Written by Avery Samuels, Reviewed by Dr. Justin Harper, MD
Sunburns and Damage — SOS!
All winter long you’ve been waiting for summer to show its warm, sunny self, but don’t let the “not a cloud in the sky” forecast get you too excited. Summer can wreak havoc on your skin and it’s important to take the proper precautions.
A sunburn, clinically speaking, is sun damage from the sun’s ultraviolet (UV) rays. Sunburns make the skin red, hot to the touch, and painful.
While anyone can contract a good old fashioned sunburn, those with lighter skin complexions, lighter eyes, and more freckles are more prone to sun damage and burns. Trust me, it’s not because the sun is picky. Those who aren’t genetically dark-skinned can, with repeated exposure to UV rays, have destruction of their elastic fibers in the skin — in other words, repeated sun exposure causes the skin to sag and wrinkle, and damages blood vessels. Geez, what else?!
Yes, we’re talking about actual burns from the sun. This first-degree burn shows up 4-6 hours after some fun-in-the-sun, making the outermost layer of skin red and painful to the touch. This uncomfortable burn is the most common type of sunburn, and it’s easy to get.
Being in the sun for a few hours without sunscreen is the best way to score a sunburn — duh. But, what if you have sunscreen on? Sunscreen protects your skin when you remember to apply it every 1-2 hours. If you don’t, you could be looking at a pretty fierce sunburn on the areas exposed to the sun’s UV rays. Some underestimate how long they will be in the sun and don’t think to lather up with their household sunscreen until they’re already red and hurting, and it’s too late.
The first-degree burn can last up to three days but can be soothed with a few pumps of aloe vera and minimal sun exposure until the burn is healed.
This one goes a bit further than teaching our skin a lesson for not wearing sunscreen. The damage from a second-degree burn goes deeper than that first, outermost layer of skin — we’re talking sun damage on multiple layers of skin and damaged nerve endings. Plus, this burn is going to cause the outermost layer of skin to be red, blister, peel, and sore to the touch.
Since the damage extends to multiple layers of the skin, there is a bigger risk for infection from blisters. These blisters aren’t harmful unless they pop before they are ready, which will leave brand new, raw skin exposed to debris in the air. It’s important to not pick at the blisters or any peeling you may have at the sunburn site, considering this leaves room for hyperpigmentation — rare, but can happen if the skin is peeled.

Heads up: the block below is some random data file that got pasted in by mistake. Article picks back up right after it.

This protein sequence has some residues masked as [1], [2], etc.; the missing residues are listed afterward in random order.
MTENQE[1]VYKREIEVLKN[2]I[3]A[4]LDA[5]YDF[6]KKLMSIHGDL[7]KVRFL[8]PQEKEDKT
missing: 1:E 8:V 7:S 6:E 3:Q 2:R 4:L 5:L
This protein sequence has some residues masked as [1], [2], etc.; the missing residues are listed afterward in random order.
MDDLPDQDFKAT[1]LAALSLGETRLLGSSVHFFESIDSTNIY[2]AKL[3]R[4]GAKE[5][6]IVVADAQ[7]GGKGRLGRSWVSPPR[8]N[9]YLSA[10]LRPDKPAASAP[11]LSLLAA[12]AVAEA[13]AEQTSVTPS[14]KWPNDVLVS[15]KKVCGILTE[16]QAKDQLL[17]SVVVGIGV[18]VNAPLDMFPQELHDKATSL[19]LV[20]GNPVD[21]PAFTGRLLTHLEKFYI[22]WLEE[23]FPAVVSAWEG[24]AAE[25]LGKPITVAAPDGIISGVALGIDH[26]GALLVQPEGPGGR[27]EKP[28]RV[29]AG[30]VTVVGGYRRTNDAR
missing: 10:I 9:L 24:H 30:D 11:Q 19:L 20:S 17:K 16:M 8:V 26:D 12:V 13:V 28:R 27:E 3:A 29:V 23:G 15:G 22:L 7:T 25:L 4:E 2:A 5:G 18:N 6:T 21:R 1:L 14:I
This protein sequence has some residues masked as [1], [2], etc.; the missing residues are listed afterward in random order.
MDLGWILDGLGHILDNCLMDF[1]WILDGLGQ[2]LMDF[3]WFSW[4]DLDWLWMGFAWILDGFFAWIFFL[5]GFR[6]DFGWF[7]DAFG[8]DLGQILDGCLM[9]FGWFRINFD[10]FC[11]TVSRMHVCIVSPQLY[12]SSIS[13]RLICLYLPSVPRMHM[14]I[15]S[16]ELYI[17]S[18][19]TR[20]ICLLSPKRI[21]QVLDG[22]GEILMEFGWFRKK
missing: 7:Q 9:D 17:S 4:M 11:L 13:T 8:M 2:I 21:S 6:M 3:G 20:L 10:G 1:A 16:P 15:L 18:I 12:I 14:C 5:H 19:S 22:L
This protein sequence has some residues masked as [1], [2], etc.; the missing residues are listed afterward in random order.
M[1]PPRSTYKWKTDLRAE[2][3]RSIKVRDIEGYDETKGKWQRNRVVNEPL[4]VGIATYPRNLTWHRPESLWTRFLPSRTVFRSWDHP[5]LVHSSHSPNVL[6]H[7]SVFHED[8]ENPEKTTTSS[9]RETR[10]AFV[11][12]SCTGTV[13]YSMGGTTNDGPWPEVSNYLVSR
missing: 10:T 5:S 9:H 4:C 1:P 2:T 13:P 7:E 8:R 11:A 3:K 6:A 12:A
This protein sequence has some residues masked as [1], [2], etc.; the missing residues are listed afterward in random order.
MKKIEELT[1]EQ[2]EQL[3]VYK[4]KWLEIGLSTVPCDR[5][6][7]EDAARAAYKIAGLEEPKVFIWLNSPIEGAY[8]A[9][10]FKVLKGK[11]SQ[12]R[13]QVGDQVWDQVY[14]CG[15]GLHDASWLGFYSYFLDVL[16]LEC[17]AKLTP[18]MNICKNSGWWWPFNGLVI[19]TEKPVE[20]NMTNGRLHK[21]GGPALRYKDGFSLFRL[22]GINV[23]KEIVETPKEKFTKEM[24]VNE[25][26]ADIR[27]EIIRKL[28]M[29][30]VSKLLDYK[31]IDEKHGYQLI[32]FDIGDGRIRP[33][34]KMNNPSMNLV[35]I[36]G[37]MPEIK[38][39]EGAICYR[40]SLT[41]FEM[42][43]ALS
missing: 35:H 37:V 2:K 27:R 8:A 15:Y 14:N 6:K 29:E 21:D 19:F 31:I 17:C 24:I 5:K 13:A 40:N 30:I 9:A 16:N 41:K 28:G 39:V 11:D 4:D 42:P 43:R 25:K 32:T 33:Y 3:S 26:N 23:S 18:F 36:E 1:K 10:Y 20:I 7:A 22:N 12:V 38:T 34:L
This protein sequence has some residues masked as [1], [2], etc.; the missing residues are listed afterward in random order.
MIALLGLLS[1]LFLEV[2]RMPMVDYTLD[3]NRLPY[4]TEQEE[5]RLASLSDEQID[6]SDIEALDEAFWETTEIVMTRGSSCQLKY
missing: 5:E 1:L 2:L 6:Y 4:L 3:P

While second-degree sunburns are no fun, you can take care of them from the comfort of your own home! Lather up in Aloe Vera, stay hydrated, keep Ibuprofen and Tylenol by your bed to help with swelling and discomfort, cool compresses, and remember to stay out of the sun.
There’s no such thing as a good sunburn — but there’s definitely a bad one. Third-degree burn happens when the sunscreen step was completely skipped before the pool day and the sun just glued itself to you. This burn will leave a purplish color to the exposed skin while forming blisters that are accompanied by chills, a mild fever, a headache, and even dehydration.
Discolored skin, blisters, fevers, oh my! If this happens to you, don’t worry – you can still help it just by using things at home. Again, aloe vera will be your best friend during this time. You can also try reapplying sunscreen every two hours, and making sure you have waterproof sunscreen on you. Wearing hats and cover ups are always a great alternative, and plopping down under an umbrella with the scorching sun could make all the difference!
If anything in the skin changes with this type of sunburn, be sure to see your doctor.
We understand that avoiding the sun at all costs isn’t on anyone’s agenda — and it doesn’t have to be! You can still have some fun in the sun and protect your skin from any further sun damage with a little SPF. Whether it’s a mist or lotion, that doesn’t matter — pick your poison and run with it, just be sure you are applying it anywhere the sun can attack.
If you just so happen to get burned — on accident, of course — expect to see a rash within six hours of sun exposure. Depending on the severity of the burn, it can last a minimum of three days. When treating at home, be sure you are not using greasy lotions or Petroleum Jelly. These will lock in heat and make the skin feel hotter to the touch.
Remember, sun damage isn’t always visible. Under the surface, UV light can alter DNA, prematurely aging your skin. With time, DNA damage can contribute to skin cancers including but not limited to Melanoma. If you are to come into contact with a sunburn, be sure you are checking your skin for any new freckled friends! They might just need a check out for your doctor.